Ryanair slammed as sneaky, greedy and arrogant by passengers

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Ryanair slammed as sneaky, greedy and arrogant

Irish airline Ryanair has been rated the worst firm for customer service out of 100 popular brands.

A survey by the consumer group Which? found that passengers were left feeling undervalued by unhelpful staff and miserable complaints handling.

The survey of well-known companies reveals sharp differences between sectors with airlines, telecoms and energy providers performing most poorly – and brands such as British Airways, BT and British Gas languishing near the bottom of the rankings after letting customer service standards slide in recent years.

After a difficult period for retailers and many big consumer brands, the findings suggest it is no coincidence that companies that seem to have made customer service a top priority – Clarks Shoes (82%), Next (81%) and John Lewis (80%) – have weathered the storm better than those that have appeared to treat it as an afterthought. 

Meanwhile, the convenience and slick customer service often offered by AO.com (84%), Ocado (83%) and Amazon (80%) saw these online brands achieve a solid position in the rankings.

Which? asked nearly 4,000 members of the public to rate how the companies make them feel, how helpful and knowledgeable their staff were, and how well they handled complaints. 

Ryanair came bottom of the table, only managing a paltry customer service score of 45 per cent overall, with the lowest rating of one star in all three categories. When asked about how well the airline handles complaints, half (50%) gave it the lowest rating possible.

Presented with a choice of 50 words to describe the airline, most of the airline’s passengers opted for ‘greedy’, ‘sneaky’ and ‘arrogant’, with one going as far as to say: “Ryanair seem to make things deliberately difficult in order to make more money out of their customers”.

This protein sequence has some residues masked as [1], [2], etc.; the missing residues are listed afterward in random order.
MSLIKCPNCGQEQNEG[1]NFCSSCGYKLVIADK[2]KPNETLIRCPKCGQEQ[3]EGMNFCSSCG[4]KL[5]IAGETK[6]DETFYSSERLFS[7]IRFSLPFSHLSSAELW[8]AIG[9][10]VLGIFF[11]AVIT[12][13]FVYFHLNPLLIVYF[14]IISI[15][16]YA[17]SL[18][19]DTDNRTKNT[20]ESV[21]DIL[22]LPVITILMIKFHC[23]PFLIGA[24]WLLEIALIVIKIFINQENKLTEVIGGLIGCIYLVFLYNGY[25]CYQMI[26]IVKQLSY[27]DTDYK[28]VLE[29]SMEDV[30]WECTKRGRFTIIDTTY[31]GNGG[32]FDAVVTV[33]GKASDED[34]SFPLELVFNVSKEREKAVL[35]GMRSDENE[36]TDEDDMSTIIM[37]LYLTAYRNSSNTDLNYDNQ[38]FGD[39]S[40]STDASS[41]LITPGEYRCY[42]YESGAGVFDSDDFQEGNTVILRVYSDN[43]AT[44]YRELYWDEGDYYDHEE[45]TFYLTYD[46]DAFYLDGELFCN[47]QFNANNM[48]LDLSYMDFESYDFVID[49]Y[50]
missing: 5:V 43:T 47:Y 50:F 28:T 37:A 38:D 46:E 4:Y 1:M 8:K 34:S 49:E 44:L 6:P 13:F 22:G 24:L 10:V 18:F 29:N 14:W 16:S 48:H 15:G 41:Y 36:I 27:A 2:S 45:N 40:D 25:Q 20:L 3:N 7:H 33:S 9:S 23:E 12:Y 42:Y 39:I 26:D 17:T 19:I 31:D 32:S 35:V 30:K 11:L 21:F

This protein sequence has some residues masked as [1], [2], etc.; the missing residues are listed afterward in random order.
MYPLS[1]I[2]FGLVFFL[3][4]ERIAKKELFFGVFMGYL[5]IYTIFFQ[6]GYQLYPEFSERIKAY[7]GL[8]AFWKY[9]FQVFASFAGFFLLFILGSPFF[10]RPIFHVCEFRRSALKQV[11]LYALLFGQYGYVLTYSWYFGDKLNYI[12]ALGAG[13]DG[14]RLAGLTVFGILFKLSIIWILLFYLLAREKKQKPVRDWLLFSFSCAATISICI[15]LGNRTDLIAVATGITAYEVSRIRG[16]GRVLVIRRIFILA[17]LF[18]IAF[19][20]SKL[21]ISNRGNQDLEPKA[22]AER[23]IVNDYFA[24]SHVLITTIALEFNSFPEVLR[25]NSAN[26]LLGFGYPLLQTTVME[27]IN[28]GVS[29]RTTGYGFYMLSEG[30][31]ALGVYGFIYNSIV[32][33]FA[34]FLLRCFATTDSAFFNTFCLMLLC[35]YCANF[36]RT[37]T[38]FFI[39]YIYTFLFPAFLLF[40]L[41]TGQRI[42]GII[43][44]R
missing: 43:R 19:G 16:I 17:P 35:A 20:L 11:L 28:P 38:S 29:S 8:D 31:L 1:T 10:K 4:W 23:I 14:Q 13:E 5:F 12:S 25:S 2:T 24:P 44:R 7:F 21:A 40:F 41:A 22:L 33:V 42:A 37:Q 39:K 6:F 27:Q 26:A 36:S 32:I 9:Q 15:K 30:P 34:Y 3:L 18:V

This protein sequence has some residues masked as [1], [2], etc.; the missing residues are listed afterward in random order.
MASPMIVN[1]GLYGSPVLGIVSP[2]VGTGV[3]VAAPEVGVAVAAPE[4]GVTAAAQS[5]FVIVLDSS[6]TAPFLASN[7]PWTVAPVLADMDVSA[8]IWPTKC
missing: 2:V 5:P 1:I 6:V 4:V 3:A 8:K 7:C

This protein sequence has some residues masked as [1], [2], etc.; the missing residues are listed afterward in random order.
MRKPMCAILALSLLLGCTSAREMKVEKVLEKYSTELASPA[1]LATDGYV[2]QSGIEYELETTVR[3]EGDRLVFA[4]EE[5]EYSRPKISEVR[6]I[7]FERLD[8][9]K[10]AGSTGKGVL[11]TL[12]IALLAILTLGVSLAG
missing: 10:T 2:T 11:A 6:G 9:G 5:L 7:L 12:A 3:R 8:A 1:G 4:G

The other airlines included in the survey fared only slightly better. British Airways (66%) found itself in 83rd place, a few spots under the highest-ranking airline included in the survey, Easyjet (68%), which came in 79th place.

In 99th place, just above Ryanair, was Scottish Power (46%). The energy supplier’s customers told Which? they did not feel valued, with a third (35%) of their customers going as far as to say they found the energy supplier ‘arrogant’.

Third from the bottom was BT with a low 52 per cent score for customer service. The telecoms giant also only managed a minimum one-star rating for making customers feel valued, helpfulness of staff and efficiency resolving complaints or problems.

BT staff were considered ‘aloof’ by those surveyed and three in five (59%) described its complaints handling as ‘poor’. Five out of five of the lowest-ranked companies overall were utility firms.

Online bank First Direct took the top slot with an impressive customer service score of 89 per cent and customers who were overwhelmingly positive. Two-thirds (65%) gave it the highest rating possible for the attitude of its staff, with one customer telling Which? it is “the human touch” that sets it apart.

Lakeland (87%) was the highest-rated retailer, standing out for the attitude of its staff where it scored the full five-stars. This was reinforced by most customers opting for the word ‘helpful’ when given a list of words to describe the brand.

Sports Direct (58%) on the other hand, was rated as the worst retailer for customer service. Customers told Which? that the sporting apparel shop did not make them feel valued, earning it the lowest rating of one star in this category.

Supermarkets did well overall as a sector, with Waitrose (85%) the highest-ranking store for customer service. Shoppers also rated the staff at Aldi (81%) highly for helpfulness but Lidl (71%) struggled, with only two out of five stars for making its customers feel valued.

Harry Rose, Editor of Which? Magazine, said: “While it’s good to see some familiar everyday brands flying the flag for great customer service, people spend a lot of money with their utility providers and on flights, so it’s disappointing to see some woeful performance across the board in those sectors.

“The best way to send a clear message to businesses about the importance of customer service is to spend your hard-earned cash with brands that make it a top priority – and don’t hesitate to complain if you feel you’ve been treated poorly.”

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